Removable Partial Dentures throughout history have been, and still are, the most maligned and misunderstood area of prosthetic dentistry. Now, more then ever, the time has come for dentistry to recognize and correct this misconception.
Removable Partial Dentures in Dentistry are now at the advent of a new age. There are several factors that indicate the need for an increase in RPD'S.
1) People are living longer and saving more of their remaining teeth.
2) Baby Boomers, the largest segment of the population (Approximately 76 million) are now reaching the age of prosthetic needs.
3) Implants and crown and bridge, although preferred treatment plans, are not always indicated and are far more expensive for the patient.
4) Dentistry is more accessible for more people then ever before. Immigration has increased and many of these people have not had the benefit of proper dental care in other parts of the world.
5) Managed Care is on the rise. Most insurers are very particular about paying out for "fixed" restorations (i.e. Implants and Crown and Bridge), limiting treatment plans.
In order for a RPD to function properly, certain physics and engineering principles must be applied to their design, and ultimately to the abutment teeth. These laws of physics known as Class 11 lever and balance of force principles are necessary to direct forces vertically along the long axis of abutment teeth, while minimizing any horizontal torque forces. Balance of force principles must also be followed so that retention of RPDs is passive during mastication. Passive retention will virtually eliminate the "extraction forceps" design of conventional partial dentures.
As far back as the 3rd century BC, the great physicist and mathematician Archimedes formulated most of the principles covering leverage and forces in action. He was the one, according to the story, who said that if he had a lever long enough, a proper fulcrum, and a base to stand on, he could move the word. This of course described the use of the Class I lever, and when applied to the mouth will produce tremendous lateral torque on abutment teeth. A Class I lever force acts like forceps on abutment teeth creating a crowbar effect on to the abutment tooth. Class I lever has the fulcrum placed between an effort arm and a resistance arm. With the Class I lever, the fulcrum (the rest) will have excessive horizontal forces applied laterally on the abutment tooth. Today, most removable partial dentures are still designed with these types of conflicting forces even though we understand the nature of these deleterious forces on abutment teeth. This design principle will constantly create failures in the mouth. In order to eliminate these conflicting forces, it is necessary to utilize both balance of force principles and Class 11 lever design. The only partial denture system that utilizes all these engineering principles of physics is the Equipoise® Complete Removable Partial Denture System.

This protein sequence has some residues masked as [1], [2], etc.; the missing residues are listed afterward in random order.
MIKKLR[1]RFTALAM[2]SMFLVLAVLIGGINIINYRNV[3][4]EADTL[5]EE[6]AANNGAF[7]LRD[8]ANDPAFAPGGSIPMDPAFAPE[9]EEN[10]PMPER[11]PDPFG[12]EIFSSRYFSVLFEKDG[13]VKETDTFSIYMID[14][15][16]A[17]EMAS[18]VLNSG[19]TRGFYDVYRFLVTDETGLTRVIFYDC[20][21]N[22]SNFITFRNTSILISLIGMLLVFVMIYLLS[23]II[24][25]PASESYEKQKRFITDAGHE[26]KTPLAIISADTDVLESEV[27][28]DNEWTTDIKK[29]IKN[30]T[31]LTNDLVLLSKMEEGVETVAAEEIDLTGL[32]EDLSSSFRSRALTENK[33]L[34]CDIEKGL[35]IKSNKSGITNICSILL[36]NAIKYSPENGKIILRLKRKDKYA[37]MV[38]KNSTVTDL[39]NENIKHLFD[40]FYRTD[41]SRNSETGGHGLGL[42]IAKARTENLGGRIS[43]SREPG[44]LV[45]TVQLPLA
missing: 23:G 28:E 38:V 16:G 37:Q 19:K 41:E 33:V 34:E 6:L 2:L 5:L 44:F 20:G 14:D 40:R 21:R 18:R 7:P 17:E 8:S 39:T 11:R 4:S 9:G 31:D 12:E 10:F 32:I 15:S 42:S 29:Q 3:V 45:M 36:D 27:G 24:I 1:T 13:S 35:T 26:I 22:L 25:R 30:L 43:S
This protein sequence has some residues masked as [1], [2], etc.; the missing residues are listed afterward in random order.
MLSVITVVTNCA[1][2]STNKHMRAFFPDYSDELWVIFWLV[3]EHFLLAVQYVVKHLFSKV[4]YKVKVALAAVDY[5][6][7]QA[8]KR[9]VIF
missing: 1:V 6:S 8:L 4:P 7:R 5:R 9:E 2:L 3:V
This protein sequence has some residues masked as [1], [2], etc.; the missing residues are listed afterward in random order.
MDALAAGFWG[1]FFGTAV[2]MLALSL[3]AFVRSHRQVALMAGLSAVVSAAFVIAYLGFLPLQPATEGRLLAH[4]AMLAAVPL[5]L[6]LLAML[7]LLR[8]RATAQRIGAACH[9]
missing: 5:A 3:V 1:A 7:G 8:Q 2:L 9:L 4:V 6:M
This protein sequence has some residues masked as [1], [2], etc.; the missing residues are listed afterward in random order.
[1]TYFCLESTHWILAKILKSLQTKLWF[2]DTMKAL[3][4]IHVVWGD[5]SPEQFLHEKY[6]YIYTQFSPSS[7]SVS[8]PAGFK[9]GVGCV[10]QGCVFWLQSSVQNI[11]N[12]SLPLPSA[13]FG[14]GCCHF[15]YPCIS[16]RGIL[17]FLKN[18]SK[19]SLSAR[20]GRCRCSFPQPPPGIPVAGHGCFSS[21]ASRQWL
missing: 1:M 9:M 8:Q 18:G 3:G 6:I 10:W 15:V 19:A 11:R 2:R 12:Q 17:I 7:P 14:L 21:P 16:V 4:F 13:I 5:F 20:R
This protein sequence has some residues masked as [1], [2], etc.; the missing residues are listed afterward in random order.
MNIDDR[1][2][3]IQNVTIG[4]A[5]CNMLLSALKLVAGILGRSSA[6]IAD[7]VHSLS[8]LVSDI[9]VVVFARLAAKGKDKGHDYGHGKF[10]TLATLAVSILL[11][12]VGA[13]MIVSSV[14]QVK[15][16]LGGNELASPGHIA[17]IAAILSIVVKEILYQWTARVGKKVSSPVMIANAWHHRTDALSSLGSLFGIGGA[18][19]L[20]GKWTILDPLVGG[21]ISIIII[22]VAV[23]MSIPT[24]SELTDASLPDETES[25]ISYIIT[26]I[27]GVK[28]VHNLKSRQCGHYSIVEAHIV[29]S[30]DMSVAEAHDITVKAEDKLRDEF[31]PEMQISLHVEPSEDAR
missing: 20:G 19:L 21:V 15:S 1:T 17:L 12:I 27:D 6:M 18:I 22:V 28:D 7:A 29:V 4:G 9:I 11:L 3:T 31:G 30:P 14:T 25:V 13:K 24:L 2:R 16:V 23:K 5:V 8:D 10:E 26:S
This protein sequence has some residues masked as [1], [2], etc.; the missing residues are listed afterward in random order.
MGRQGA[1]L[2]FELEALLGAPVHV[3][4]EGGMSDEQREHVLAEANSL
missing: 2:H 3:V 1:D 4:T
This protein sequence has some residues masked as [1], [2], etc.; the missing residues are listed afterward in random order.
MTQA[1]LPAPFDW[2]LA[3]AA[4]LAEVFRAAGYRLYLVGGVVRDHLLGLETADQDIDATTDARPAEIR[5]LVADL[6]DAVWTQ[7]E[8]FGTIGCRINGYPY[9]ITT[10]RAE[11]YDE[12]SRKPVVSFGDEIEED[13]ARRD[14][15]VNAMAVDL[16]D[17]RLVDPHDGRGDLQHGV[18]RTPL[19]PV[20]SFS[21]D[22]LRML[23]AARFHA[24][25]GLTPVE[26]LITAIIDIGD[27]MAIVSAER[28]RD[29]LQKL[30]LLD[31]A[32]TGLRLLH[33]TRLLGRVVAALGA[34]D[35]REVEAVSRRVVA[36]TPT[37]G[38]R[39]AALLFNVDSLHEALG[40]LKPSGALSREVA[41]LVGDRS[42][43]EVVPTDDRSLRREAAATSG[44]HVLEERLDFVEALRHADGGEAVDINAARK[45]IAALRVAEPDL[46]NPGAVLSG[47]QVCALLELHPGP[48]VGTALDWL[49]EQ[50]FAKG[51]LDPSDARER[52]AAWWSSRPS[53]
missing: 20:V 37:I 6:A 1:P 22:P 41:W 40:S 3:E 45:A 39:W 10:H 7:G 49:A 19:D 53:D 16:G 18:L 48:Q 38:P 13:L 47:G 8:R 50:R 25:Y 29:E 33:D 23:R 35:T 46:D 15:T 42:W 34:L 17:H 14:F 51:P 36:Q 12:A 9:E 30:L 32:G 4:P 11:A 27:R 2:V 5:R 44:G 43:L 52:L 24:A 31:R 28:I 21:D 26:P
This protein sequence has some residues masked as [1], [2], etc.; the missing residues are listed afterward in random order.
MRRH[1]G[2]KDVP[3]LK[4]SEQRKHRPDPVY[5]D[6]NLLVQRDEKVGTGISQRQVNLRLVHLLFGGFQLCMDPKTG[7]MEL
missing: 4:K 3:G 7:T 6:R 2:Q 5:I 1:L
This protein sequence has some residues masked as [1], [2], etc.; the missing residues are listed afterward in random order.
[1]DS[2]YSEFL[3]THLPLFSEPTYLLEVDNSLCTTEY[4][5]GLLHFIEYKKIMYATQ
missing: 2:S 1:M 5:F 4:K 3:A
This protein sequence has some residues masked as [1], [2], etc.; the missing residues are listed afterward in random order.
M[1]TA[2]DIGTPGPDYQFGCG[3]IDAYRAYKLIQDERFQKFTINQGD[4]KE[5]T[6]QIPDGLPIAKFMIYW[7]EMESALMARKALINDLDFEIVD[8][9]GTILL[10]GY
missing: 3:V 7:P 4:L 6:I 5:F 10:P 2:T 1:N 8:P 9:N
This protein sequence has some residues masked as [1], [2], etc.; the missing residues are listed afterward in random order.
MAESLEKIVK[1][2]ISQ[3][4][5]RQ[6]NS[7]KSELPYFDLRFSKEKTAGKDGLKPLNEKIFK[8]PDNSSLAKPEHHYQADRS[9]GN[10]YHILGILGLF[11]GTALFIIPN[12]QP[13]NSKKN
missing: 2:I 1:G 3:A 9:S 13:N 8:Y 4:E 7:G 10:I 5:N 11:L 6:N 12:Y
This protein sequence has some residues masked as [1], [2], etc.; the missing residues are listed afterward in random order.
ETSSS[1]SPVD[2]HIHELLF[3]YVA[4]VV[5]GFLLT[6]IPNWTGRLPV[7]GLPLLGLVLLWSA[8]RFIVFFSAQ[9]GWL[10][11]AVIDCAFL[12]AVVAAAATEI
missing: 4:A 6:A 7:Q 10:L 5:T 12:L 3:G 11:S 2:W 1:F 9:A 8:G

With the Equipoise Complete Removable Partial Denture System, true intra-arch Class 11 lever and balance of force principles are always utilized. When a Class 11 lever design is applied to a partial denture it will perform several functions. During mastication, when retention is not necessary, the retentive device, called an Equipoise® Clasp or E-clasp, is moving in the same direction as the denture base and goes from the area of greatest girth on the tooth to an area of lesser girth below the tooth's height of contour. The only metal now touching the tooth is the prepared occlusal spoon-shaped rest, which can only direct the masticating force along the long axis of the tooth. When a dislodging force is applied to the denture base, it and the free-end bar must move in the same direction, since the denture tends to rotate around the fulcrum rest. The free-end bar placed just below the undercut of the tooth now engages the undercut and positive retention is assured. These forces are kind and gentle and are designed to strengthen, protect and preserve abutment teeth.
For every action, there is an equal and opposite reaction. In the 17th century, Sir Isaac Newton's laws relating to forces stated "For two forces acting on a particle to be in equilibrium, the forces must be equal and opposite." This axiomatic law is necessary to adhere to when discussing proper clasp design. It is fundamental in the design of clasps in all Equipoise® RPDS. When clasps are not precisely equal and opposite on an individual tooth, equilibrium can not be obtained and movement of the tooth will occur.